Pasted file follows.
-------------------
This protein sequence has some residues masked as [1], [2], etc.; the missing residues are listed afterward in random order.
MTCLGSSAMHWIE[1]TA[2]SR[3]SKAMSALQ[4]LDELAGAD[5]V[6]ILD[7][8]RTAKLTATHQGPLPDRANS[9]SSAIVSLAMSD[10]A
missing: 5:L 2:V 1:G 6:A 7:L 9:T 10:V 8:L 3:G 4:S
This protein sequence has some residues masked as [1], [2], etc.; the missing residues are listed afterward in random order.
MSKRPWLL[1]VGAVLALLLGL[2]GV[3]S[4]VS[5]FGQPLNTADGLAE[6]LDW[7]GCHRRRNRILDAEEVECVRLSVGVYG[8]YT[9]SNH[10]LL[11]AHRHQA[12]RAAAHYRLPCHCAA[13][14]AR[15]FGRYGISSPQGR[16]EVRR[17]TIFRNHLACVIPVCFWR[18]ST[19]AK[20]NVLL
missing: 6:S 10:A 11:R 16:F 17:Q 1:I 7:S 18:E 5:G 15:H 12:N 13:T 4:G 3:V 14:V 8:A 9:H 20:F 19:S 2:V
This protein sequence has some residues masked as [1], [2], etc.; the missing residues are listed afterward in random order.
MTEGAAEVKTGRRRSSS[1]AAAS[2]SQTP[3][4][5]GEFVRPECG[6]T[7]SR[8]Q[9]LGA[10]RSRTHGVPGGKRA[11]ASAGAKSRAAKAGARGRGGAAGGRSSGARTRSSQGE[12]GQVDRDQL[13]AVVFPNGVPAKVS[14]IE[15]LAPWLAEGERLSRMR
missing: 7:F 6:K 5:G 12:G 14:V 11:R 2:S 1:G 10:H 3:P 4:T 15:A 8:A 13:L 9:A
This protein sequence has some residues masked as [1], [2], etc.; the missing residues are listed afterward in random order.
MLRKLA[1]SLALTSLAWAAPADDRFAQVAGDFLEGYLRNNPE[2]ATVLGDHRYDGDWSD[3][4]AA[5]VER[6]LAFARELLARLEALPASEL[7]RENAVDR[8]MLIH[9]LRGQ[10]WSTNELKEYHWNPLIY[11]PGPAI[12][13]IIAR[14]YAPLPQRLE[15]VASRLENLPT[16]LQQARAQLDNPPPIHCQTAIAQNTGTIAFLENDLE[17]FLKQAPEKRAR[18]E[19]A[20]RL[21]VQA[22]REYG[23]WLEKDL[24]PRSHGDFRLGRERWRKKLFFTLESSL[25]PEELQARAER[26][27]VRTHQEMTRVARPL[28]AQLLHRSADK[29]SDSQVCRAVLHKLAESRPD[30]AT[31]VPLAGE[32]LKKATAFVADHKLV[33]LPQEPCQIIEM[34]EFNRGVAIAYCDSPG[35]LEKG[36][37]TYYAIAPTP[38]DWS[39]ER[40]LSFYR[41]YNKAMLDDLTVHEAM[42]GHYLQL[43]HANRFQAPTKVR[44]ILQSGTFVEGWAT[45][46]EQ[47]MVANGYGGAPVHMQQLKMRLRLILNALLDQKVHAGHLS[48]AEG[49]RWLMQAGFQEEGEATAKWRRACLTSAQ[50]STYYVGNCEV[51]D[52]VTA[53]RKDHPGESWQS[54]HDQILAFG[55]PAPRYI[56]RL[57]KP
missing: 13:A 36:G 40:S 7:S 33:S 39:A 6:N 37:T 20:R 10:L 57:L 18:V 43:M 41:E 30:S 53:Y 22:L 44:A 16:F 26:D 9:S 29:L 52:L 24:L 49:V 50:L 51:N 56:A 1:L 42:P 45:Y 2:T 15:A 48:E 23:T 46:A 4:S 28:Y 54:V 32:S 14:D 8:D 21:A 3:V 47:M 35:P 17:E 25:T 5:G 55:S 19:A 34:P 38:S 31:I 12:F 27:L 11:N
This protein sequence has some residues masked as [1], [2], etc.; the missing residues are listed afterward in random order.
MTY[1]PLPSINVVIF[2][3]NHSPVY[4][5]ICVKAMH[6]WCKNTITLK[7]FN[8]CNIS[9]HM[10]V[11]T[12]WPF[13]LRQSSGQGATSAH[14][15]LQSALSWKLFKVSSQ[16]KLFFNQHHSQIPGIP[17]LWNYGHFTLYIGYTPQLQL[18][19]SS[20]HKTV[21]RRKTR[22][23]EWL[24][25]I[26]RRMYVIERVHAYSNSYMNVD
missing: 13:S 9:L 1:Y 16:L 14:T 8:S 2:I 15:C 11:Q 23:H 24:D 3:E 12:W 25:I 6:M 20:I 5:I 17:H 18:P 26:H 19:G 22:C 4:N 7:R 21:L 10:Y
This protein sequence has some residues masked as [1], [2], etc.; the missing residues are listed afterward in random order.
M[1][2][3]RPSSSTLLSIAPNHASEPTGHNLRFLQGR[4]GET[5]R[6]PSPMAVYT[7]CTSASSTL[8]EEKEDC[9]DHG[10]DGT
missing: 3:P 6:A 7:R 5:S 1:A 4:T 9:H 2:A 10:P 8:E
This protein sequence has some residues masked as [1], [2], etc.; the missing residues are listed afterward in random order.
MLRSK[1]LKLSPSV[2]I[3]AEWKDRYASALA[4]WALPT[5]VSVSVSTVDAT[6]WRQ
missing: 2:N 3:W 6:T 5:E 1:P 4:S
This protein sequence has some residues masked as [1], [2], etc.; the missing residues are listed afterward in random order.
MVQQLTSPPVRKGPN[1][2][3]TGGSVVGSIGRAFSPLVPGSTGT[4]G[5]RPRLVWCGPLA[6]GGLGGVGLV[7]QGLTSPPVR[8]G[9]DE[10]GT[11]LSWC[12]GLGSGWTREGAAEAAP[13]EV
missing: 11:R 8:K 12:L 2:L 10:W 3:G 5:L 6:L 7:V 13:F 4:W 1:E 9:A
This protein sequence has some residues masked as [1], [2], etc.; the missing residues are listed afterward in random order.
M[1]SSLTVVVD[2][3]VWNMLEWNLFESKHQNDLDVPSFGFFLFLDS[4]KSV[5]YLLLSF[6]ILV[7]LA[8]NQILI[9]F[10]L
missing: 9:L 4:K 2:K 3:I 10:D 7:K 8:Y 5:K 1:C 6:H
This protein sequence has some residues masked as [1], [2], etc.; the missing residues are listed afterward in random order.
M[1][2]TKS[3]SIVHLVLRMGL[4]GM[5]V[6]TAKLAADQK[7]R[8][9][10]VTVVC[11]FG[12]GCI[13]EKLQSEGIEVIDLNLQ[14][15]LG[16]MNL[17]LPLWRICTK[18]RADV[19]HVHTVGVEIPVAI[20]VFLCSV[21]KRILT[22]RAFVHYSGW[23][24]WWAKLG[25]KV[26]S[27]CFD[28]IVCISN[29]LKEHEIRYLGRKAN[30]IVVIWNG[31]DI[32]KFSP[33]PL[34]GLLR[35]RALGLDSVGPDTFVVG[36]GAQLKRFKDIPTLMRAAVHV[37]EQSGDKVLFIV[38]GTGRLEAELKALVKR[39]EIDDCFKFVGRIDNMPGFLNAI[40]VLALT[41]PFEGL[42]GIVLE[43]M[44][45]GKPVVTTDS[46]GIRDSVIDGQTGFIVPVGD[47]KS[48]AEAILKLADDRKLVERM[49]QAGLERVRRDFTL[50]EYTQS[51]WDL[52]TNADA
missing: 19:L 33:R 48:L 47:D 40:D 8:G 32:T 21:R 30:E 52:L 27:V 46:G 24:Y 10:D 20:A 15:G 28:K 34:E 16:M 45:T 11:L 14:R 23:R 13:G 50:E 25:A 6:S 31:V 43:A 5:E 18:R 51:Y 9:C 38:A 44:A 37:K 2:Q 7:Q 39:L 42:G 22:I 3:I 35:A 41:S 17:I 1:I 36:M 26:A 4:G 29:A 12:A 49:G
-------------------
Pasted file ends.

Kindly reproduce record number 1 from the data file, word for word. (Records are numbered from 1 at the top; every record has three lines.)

This protein sequence has some residues masked as [1], [2], etc.; the missing residues are listed afterward in random order.
MTCLGSSAMHWIE[1]TA[2]SR[3]SKAMSALQ[4]LDELAGAD[5]V[6]ILD[7][8]RTAKLTATHQGPLPDRANS[9]SSAIVSLAMSD[10]A
missing: 5:L 2:V 1:G 6:A 7:L 9:T 10:V 8:L 3:G 4:S